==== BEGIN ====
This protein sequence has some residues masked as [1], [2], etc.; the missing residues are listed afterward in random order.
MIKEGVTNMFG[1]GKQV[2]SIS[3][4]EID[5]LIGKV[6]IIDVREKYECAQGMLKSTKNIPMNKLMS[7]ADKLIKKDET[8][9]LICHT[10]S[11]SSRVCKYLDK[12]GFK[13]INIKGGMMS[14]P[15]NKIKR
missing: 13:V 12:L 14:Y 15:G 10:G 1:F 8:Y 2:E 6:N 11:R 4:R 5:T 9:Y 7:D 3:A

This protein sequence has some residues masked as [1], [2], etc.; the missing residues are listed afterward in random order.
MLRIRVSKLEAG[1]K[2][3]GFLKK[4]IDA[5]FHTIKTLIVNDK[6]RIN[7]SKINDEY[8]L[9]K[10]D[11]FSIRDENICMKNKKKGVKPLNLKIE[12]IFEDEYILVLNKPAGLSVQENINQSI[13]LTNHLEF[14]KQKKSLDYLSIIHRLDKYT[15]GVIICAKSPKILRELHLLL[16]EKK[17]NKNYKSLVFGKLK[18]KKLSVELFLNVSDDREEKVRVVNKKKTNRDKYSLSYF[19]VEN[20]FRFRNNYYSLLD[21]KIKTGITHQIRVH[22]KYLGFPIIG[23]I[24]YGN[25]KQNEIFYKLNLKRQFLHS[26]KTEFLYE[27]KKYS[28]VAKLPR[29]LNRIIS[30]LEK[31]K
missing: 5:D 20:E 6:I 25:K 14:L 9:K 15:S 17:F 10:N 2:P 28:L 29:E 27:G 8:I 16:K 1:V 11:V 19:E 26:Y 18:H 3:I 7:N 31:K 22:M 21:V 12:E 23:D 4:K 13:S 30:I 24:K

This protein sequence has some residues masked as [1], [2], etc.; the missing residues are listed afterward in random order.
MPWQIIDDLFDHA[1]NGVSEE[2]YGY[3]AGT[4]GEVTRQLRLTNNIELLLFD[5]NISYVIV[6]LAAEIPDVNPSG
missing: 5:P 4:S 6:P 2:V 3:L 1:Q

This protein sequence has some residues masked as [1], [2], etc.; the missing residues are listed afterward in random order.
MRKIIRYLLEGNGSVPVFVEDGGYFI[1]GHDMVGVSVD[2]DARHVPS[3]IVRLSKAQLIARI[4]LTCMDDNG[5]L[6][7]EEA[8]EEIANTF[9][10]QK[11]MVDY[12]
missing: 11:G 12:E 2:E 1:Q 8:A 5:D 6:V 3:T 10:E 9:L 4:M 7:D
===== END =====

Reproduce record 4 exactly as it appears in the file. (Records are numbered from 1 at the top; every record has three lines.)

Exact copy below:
This protein sequence has some residues masked as [1], [2], etc.; the missing residues are listed afterward in random order.
MRKIIRYLLEGNGSVPVFVEDGGYFI[1]GHDMVGVSVD[2]DARHVPS[3]IVRLSKAQLIARI[4]LTCMDDNG[5]L[6][7]EEA[8]EEIANTF[9][10]QK[11]MVDY[12]
missing: 11:G 12:E 2:E 1:Q 8:A 5:D 6:V 3:T 10:E 9:L 4:M 7:D